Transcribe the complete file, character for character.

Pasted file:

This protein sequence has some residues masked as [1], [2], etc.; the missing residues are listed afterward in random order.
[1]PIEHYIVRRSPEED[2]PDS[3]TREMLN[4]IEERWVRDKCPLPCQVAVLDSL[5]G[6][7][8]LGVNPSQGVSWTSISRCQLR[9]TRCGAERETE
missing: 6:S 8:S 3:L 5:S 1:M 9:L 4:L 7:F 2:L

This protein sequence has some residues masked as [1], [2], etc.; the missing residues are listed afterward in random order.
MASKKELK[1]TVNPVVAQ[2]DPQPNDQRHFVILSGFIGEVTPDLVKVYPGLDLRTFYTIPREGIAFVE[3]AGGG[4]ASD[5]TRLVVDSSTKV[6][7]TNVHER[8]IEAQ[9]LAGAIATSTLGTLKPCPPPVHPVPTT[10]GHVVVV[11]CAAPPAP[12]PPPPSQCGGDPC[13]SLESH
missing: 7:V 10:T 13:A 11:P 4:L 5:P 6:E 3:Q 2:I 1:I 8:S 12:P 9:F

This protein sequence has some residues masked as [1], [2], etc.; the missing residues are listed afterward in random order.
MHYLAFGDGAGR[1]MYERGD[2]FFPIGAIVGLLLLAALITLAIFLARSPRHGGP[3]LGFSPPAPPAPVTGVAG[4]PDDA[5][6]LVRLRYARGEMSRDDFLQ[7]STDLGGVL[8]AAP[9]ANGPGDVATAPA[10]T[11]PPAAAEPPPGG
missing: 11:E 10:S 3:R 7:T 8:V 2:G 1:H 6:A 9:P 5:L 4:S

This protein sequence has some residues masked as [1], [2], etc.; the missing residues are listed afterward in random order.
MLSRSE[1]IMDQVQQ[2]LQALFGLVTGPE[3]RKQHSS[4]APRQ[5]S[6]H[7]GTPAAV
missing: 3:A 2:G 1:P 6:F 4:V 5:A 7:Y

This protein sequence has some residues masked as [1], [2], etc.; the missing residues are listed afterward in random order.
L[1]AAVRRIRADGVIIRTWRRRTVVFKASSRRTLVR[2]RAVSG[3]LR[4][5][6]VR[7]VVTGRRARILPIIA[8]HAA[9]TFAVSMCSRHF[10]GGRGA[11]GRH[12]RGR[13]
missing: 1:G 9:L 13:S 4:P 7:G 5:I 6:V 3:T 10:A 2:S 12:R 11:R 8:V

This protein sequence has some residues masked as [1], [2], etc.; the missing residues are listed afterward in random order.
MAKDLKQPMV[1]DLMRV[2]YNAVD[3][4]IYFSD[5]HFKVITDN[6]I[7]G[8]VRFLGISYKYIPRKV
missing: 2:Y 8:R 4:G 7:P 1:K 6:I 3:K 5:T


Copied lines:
This protein sequence has some residues masked as [1], [2], etc.; the missing residues are listed afterward in random order.
[1]PIEHYIVRRSPEED[2]PDS[3]TREMLN[4]IEERWVRDKCPLPCQVAVLDSL[5]G[6][7][8]LGVNPSQGVSWTSISRCQLR[9]TRCGAERETE
missing: 6:S 8:S 3:L 5:S 1:M 9:L 4:L 7:F 2:L

This protein sequence has some residues masked as [1], [2], etc.; the missing residues are listed afterward in random order.
MASKKELK[1]TVNPVVAQ[2]DPQPNDQRHFVILSGFIGEVTPDLVKVYPGLDLRTFYTIPREGIAFVE[3]AGGG[4]ASD[5]TRLVVDSSTKV[6][7]TNVHER[8]IEAQ[9]LAGAIATSTLGTLKPCPPPVHPVPTT[10]GHVVVV[11]CAAPPAP[12]PPPPSQCGGDPC[13]SLESH
missing: 7:V 10:T 13:A 11:P 4:L 5:P 6:E 3:Q 2:I 1:I 8:S 12:P 9:F

This protein sequence has some residues masked as [1], [2], etc.; the missing residues are listed afterward in random order.
MHYLAFGDGAGR[1]MYERGD[2]FFPIGAIVGLLLLAALITLAIFLARSPRHGGP[3]LGFSPPAPPAPVTGVAG[4]PDDA[5][6]LVRLRYARGEMSRDDFLQ[7]STDLGGVL[8]AAP[9]ANGPGDVATAPA[10]T[11]PPAAAEPPPGG
missing: 11:E 10:S 3:R 7:T 8:V 2:G 1:H 6:A 9:P 5:L 4:S

This protein sequence has some residues masked as [1], [2], etc.; the missing residues are listed afterward in random order.
MLSRSE[1]IMDQVQQ[2]LQALFGLVTGPE[3]RKQHSS[4]APRQ[5]S[6]H[7]GTPAAV
missing: 3:A 2:G 1:P 6:F 4:V 5:A 7:Y

This protein sequence has some residues masked as [1], [2], etc.; the missing residues are listed afterward in random order.
L[1]AAVRRIRADGVIIRTWRRRTVVFKASSRRTLVR[2]RAVSG[3]LR[4][5][6]VR[7]VVTGRRARILPIIA[8]HAA[9]TFAVSMCSRHF[10]GGRGA[11]GRH[12]RGR[13]
missing: 1:G 9:L 13:S 4:P 7:G 5:I 6:V 3:T 10:A 2:S 12:R 11:R 8:V

This protein sequence has some residues masked as [1], [2], etc.; the missing residues are listed afterward in random order.
MAKDLKQPMV[1]DLMRV[2]YNAVD[3][4]IYFSD[5]HFKVITDN[6]I[7]G[8]VRFLGISYKYIPRKV
missing: 2:Y 8:R 4:G 7:P 1:K 6:I 3:K 5:T